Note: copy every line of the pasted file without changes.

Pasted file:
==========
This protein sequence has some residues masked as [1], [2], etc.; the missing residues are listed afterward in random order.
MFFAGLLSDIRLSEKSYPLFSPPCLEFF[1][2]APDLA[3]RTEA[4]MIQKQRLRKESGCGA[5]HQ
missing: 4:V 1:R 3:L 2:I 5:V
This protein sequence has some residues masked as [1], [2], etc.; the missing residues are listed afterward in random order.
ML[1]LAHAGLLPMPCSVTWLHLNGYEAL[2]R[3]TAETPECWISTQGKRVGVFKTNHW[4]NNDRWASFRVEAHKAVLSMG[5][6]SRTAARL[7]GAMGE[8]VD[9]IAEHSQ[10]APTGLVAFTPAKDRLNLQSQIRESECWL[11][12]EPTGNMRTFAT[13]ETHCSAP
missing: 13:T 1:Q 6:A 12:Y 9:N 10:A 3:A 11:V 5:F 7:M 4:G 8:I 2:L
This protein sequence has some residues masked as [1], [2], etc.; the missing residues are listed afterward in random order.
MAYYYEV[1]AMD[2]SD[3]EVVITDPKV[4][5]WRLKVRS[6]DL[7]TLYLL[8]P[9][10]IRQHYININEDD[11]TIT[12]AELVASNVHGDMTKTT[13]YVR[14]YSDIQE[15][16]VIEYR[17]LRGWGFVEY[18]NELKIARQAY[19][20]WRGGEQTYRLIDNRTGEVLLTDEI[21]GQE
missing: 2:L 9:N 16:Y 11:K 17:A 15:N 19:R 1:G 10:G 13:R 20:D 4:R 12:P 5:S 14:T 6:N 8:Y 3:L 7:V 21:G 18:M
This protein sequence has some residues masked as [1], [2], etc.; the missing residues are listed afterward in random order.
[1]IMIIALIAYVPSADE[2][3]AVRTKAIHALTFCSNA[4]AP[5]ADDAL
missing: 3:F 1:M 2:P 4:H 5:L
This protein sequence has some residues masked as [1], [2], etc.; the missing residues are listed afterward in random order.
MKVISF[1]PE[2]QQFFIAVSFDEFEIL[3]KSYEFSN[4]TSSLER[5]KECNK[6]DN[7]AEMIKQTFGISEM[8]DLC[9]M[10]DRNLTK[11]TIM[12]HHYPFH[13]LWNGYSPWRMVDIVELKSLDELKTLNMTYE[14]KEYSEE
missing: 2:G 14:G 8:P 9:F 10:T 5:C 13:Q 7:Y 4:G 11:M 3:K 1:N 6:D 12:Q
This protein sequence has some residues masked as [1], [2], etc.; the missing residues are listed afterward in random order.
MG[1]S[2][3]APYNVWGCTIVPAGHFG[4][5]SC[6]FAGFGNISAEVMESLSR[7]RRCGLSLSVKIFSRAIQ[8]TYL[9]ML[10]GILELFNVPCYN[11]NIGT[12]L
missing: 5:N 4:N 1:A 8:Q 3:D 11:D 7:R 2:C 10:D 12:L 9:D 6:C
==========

This protein sequence has some residues masked as [1], [2], etc.; the missing residues are listed afterward in random order.
MFFAGLLSDIRLSEKSYPLFSPPCLEFF[1][2]APDLA[3]RTEA[4]MIQKQRLRKESGCGA[5]HQ
missing: 4:V 1:R 3:L 2:I 5:V
This protein sequence has some residues masked as [1], [2], etc.; the missing residues are listed afterward in random order.
ML[1]LAHAGLLPMPCSVTWLHLNGYEAL[2]R[3]TAETPECWISTQGKRVGVFKTNHW[4]NNDRWASFRVEAHKAVLSMG[5][6]SRTAARL[7]GAMGE[8]VD[9]IAEHSQ[10]APTGLVAFTPAKDRLNLQSQIRESECWL[11][12]EPTGNMRTFAT[13]ETHCSAP
missing: 13:T 1:Q 6:A 12:Y 9:N 10:A 3:A 11:V 5:F 7:M 4:G 8:I 2:L
This protein sequence has some residues masked as [1], [2], etc.; the missing residues are listed afterward in random order.
MAYYYEV[1]AMD[2]SD[3]EVVITDPKV[4][5]WRLKVRS[6]DL[7]TLYLL[8]P[9][10]IRQHYININEDD[11]TIT[12]AELVASNVHGDMTKTT[13]YVR[14]YSDIQE[15][16]VIEYR[17]LRGWGFVEY[18]NELKIARQAY[19][20]WRGGEQTYRLIDNRTGEVLLTDEI[21]GQE
missing: 2:L 9:N 16:Y 11:K 17:A 15:N 19:R 1:G 10:G 13:R 20:D 4:R 12:P 5:S 14:T 6:N 8:Y 3:L 7:V 21:G 18:M
This protein sequence has some residues masked as [1], [2], etc.; the missing residues are listed afterward in random order.
[1]IMIIALIAYVPSADE[2][3]AVRTKAIHALTFCSNA[4]AP[5]ADDAL
missing: 3:F 1:M 2:P 4:H 5:L
This protein sequence has some residues masked as [1], [2], etc.; the missing residues are listed afterward in random order.
MKVISF[1]PE[2]QQFFIAVSFDEFEIL[3]KSYEFSN[4]TSSLER[5]KECNK[6]DN[7]AEMIKQTFGISEM[8]DLC[9]M[10]DRNLTK[11]TIM[12]HHYPFH[13]LWNGYSPWRMVDIVELKSLDELKTLNMTYE[14]KEYSEE
missing: 2:G 14:G 8:P 9:F 10:T 5:C 13:Q 7:Y 4:G 11:M 3:K 1:N 6:D 12:Q
This protein sequence has some residues masked as [1], [2], etc.; the missing residues are listed afterward in random order.
MG[1]S[2][3]APYNVWGCTIVPAGHFG[4][5]SC[6]FAGFGNISAEVMESLSR[7]RRCGLSLSVKIFSRAIQ[8]TYL[9]ML[10]GILELFNVPCYN[11]NIGT[12]L
missing: 5:N 4:N 1:A 8:Q 3:D 11:D 7:R 2:C 10:D 12:L 9:D 6:C